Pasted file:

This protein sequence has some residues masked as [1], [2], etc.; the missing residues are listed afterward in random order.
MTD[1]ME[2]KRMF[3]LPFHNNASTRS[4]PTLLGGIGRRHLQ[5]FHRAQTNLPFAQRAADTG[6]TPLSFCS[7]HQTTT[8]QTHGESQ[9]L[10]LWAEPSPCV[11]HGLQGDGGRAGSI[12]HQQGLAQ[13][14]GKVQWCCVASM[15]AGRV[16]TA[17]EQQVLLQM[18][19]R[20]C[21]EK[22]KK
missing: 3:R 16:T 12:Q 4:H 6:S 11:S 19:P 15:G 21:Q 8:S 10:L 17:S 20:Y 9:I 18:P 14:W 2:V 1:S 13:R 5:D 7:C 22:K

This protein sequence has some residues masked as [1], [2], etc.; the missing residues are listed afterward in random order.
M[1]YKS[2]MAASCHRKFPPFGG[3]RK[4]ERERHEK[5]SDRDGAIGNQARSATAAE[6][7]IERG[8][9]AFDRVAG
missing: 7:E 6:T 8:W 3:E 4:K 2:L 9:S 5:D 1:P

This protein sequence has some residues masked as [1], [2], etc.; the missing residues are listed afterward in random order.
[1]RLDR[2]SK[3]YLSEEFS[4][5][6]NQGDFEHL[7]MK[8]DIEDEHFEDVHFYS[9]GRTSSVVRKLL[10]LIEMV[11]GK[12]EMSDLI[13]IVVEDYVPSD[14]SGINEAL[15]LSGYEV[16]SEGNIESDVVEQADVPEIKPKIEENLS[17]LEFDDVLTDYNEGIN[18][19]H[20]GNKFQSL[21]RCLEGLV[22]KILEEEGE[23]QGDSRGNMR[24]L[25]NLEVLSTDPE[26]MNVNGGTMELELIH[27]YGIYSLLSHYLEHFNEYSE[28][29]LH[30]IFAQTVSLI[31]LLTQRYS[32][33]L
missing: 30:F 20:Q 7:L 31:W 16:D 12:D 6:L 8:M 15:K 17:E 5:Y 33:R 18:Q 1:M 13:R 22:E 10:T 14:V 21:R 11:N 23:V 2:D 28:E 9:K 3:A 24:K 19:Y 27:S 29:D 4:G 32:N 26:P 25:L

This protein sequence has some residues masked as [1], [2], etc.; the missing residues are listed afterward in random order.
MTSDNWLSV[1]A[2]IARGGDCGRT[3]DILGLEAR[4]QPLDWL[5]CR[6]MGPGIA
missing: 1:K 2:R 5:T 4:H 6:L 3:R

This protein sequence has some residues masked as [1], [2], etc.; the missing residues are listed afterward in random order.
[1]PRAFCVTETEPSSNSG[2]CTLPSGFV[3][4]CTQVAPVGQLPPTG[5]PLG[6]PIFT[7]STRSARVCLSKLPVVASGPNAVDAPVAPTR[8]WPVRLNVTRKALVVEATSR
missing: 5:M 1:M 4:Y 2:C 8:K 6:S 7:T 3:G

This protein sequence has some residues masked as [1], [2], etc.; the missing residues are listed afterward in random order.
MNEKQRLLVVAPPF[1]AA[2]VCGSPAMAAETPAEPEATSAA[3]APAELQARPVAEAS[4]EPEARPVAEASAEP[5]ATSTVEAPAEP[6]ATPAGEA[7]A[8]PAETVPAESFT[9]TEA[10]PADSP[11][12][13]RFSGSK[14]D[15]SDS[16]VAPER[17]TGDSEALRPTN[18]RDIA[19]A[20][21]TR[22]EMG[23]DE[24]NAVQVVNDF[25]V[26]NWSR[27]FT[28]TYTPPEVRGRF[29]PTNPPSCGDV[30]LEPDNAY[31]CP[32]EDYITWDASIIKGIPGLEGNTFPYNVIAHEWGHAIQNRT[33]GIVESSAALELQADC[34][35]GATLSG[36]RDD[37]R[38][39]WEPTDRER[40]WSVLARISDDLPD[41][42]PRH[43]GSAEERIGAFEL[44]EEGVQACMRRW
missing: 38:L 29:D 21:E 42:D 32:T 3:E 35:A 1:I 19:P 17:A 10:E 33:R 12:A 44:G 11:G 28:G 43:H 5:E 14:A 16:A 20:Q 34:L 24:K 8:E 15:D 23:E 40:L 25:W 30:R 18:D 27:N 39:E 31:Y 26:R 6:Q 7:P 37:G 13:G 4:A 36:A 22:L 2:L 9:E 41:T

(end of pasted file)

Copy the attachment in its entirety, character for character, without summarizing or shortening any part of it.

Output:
This protein sequence has some residues masked as [1], [2], etc.; the missing residues are listed afterward in random order.
MTD[1]ME[2]KRMF[3]LPFHNNASTRS[4]PTLLGGIGRRHLQ[5]FHRAQTNLPFAQRAADTG[6]TPLSFCS[7]HQTTT[8]QTHGESQ[9]L[10]LWAEPSPCV[11]HGLQGDGGRAGSI[12]HQQGLAQ[13][14]GKVQWCCVASM[15]AGRV[16]TA[17]EQQVLLQM[18][19]R[20]C[21]EK[22]KK
missing: 3:R 16:T 12:Q 4:H 6:S 11:S 19:P 15:G 21:Q 8:S 10:L 17:S 20:Y 9:I 18:P 14:W 2:V 1:S 13:R 5:D 7:C 22:K

This protein sequence has some residues masked as [1], [2], etc.; the missing residues are listed afterward in random order.
M[1]YKS[2]MAASCHRKFPPFGG[3]RK[4]ERERHEK[5]SDRDGAIGNQARSATAAE[6][7]IERG[8][9]AFDRVAG
missing: 7:E 6:T 8:W 3:E 4:K 2:L 9:S 5:D 1:P

This protein sequence has some residues masked as [1], [2], etc.; the missing residues are listed afterward in random order.
[1]RLDR[2]SK[3]YLSEEFS[4][5][6]NQGDFEHL[7]MK[8]DIEDEHFEDVHFYS[9]GRTSSVVRKLL[10]LIEMV[11]GK[12]EMSDLI[13]IVVEDYVPSD[14]SGINEAL[15]LSGYEV[16]SEGNIESDVVEQADVPEIKPKIEENLS[17]LEFDDVLTDYNEGIN[18][19]H[20]GNKFQSL[21]RCLEGLV[22]KILEEEGE[23]QGDSRGNMR[24]L[25]NLEVLSTDPE[26]MNVNGGTMELELIH[27]YGIYSLLSHYLEHFNEYSE[28][29]LH[30]IFAQTVSLI[31]LLTQRYS[32][33]L
missing: 30:F 20:Q 7:L 31:W 16:D 12:D 6:L 8:M 15:K 17:E 5:Y 33:R 18:Q 1:M 13:R 22:E 10:T 14:V 21:R 11:N 23:V 2:D 28:E 9:K 3:A 24:K 19:Y 27:S 29:D 4:G 32:N 26:P 25:L

This protein sequence has some residues masked as [1], [2], etc.; the missing residues are listed afterward in random order.
MTSDNWLSV[1]A[2]IARGGDCGRT[3]DILGLEAR[4]QPLDWL[5]CR[6]MGPGIA
missing: 1:K 2:R 5:T 4:H 6:L 3:R

This protein sequence has some residues masked as [1], [2], etc.; the missing residues are listed afterward in random order.
[1]PRAFCVTETEPSSNSG[2]CTLPSGFV[3][4]CTQVAPVGQLPPTG[5]PLG[6]PIFT[7]STRSARVCLSKLPVVASGPNAVDAPVAPTR[8]WPVRLNVTRKALVVEATSR
missing: 5:M 1:M 4:Y 2:C 8:K 6:S 7:T 3:G

This protein sequence has some residues masked as [1], [2], etc.; the missing residues are listed afterward in random order.
MNEKQRLLVVAPPF[1]AA[2]VCGSPAMAAETPAEPEATSAA[3]APAELQARPVAEAS[4]EPEARPVAEASAEP[5]ATSTVEAPAEP[6]ATPAGEA[7]A[8]PAETVPAESFT[9]TEA[10]PADSP[11][12][13]RFSGSK[14]D[15]SDS[16]VAPER[17]TGDSEALRPTN[18]RDIA[19]A[20][21]TR[22]EMG[23]DE[24]NAVQVVNDF[25]V[26]NWSR[27]FT[28]TYTPPEVRGRF[29]PTNPPSCGDV[30]LEPDNAY[31]CP[32]EDYITWDASIIKGIPGLEGNTFPYNVIAHEWGHAIQNRT[33]GIVESSAALELQADC[34][35]GATLSG[36]RDD[37]R[38][39]WEPTDRER[40]WSVLARISDDLPD[41][42]PRH[43]GSAEERIGAFEL[44]EEGVQACMRRW
missing: 38:L 29:D 21:E 42:D 32:T 3:E 35:A 1:I 19:P 17:A 10:E 33:R 12:A 44:G 11:G 28:G 43:H 5:E 14:A 16:A 20:Q 34:L 24:K 8:E 15:D 23:E 40:L 25:W 30:R 18:D 27:N 39:E 31:Y 26:R 6:Q 7:P 37:G 13:G 4:A 36:A 22:L 2:L 9:E 41:T